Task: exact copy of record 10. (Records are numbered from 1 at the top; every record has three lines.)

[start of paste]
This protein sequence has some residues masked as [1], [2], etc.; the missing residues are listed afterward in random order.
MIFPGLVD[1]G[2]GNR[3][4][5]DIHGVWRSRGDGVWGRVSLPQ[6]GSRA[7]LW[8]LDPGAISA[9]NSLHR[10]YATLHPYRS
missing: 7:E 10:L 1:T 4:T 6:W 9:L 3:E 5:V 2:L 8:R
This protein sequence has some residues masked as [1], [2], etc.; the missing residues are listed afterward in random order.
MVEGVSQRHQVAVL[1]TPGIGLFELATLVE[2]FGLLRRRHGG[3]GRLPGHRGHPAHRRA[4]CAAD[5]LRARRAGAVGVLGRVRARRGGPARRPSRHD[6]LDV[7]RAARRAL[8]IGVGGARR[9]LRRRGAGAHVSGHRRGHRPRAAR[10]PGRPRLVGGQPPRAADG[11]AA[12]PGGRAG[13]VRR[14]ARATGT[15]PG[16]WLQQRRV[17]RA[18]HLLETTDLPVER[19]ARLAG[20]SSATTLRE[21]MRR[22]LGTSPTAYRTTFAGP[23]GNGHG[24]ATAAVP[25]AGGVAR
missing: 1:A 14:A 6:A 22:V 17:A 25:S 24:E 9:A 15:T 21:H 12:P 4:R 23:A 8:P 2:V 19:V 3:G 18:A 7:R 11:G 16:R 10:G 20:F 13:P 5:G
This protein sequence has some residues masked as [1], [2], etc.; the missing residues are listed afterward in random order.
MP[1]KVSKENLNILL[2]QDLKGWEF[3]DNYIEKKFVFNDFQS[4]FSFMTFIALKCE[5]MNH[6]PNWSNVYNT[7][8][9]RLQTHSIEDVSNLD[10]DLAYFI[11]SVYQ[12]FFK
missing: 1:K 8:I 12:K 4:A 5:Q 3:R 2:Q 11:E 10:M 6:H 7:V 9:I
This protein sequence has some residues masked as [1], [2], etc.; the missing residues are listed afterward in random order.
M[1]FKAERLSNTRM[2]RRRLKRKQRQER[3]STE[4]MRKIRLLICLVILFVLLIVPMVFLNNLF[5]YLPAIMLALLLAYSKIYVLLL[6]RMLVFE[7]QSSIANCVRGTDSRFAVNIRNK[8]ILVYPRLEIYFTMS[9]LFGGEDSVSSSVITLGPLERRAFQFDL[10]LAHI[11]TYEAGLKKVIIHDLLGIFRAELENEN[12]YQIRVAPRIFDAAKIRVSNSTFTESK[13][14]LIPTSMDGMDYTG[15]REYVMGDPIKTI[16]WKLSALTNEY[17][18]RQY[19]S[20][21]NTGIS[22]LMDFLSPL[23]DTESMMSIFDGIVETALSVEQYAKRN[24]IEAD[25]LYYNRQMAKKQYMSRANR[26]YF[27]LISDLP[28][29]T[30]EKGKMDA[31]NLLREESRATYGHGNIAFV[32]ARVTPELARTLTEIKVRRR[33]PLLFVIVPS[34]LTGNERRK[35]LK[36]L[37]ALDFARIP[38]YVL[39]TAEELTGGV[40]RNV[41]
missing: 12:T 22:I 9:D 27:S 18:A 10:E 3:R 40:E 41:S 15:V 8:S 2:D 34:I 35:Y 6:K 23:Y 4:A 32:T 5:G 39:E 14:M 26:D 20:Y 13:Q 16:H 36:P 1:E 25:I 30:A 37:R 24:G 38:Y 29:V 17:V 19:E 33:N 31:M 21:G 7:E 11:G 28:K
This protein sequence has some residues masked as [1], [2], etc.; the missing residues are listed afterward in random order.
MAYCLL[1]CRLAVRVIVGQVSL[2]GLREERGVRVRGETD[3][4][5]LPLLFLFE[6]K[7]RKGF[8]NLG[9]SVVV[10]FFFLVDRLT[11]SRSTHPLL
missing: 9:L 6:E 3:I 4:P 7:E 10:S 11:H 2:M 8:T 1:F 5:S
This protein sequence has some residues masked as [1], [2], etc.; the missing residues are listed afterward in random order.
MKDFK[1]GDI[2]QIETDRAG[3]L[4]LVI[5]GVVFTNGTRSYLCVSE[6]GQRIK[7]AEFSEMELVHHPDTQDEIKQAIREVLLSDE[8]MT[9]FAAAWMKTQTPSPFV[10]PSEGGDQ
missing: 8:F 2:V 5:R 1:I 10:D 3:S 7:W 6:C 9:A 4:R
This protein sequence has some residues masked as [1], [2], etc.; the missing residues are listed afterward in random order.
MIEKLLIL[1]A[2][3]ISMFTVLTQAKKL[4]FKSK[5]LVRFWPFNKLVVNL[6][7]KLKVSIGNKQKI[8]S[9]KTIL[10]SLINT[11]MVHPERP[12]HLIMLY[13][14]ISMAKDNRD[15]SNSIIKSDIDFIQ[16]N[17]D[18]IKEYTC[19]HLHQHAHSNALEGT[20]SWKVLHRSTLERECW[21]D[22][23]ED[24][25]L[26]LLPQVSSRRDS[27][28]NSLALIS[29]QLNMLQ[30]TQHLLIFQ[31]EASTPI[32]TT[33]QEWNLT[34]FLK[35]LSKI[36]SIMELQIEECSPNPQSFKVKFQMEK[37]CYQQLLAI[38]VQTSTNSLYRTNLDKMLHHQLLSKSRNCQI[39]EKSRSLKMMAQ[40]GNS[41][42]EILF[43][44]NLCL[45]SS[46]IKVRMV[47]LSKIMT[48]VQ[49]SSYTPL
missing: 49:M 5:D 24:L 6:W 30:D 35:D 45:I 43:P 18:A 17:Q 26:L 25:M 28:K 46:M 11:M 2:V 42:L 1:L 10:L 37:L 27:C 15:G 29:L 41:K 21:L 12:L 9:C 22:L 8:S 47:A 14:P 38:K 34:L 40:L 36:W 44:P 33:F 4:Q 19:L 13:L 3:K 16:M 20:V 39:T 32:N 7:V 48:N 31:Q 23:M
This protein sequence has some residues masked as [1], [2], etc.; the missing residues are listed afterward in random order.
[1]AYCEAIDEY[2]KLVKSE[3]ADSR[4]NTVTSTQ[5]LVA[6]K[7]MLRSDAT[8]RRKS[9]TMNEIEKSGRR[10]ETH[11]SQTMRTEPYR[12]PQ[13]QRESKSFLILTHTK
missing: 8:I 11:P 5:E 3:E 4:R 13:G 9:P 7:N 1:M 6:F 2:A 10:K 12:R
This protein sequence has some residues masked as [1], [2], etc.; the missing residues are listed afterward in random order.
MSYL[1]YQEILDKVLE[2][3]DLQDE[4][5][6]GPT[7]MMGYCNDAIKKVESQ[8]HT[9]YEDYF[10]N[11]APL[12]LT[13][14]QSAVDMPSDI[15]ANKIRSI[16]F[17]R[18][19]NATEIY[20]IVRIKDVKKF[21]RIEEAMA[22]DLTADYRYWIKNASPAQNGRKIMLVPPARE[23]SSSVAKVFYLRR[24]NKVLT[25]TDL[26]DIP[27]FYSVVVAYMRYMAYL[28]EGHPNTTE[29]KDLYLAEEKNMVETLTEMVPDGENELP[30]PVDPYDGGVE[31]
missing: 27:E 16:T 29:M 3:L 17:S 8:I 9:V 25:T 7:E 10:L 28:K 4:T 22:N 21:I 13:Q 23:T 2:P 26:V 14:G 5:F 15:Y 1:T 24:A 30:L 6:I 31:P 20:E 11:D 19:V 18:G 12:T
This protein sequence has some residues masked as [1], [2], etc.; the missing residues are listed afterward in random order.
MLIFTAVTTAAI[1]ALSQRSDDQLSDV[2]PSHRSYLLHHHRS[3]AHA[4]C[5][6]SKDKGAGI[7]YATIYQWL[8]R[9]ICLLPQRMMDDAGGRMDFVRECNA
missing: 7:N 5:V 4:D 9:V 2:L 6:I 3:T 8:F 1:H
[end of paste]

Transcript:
This protein sequence has some residues masked as [1], [2], etc.; the missing residues are listed afterward in random order.
MLIFTAVTTAAI[1]ALSQRSDDQLSDV[2]PSHRSYLLHHHRS[3]AHA[4]C[5][6]SKDKGAGI[7]YATIYQWL[8]R[9]ICLLPQRMMDDAGGRMDFVRECNA
missing: 7:N 5:V 4:D 9:V 2:L 6:I 3:T 8:F 1:H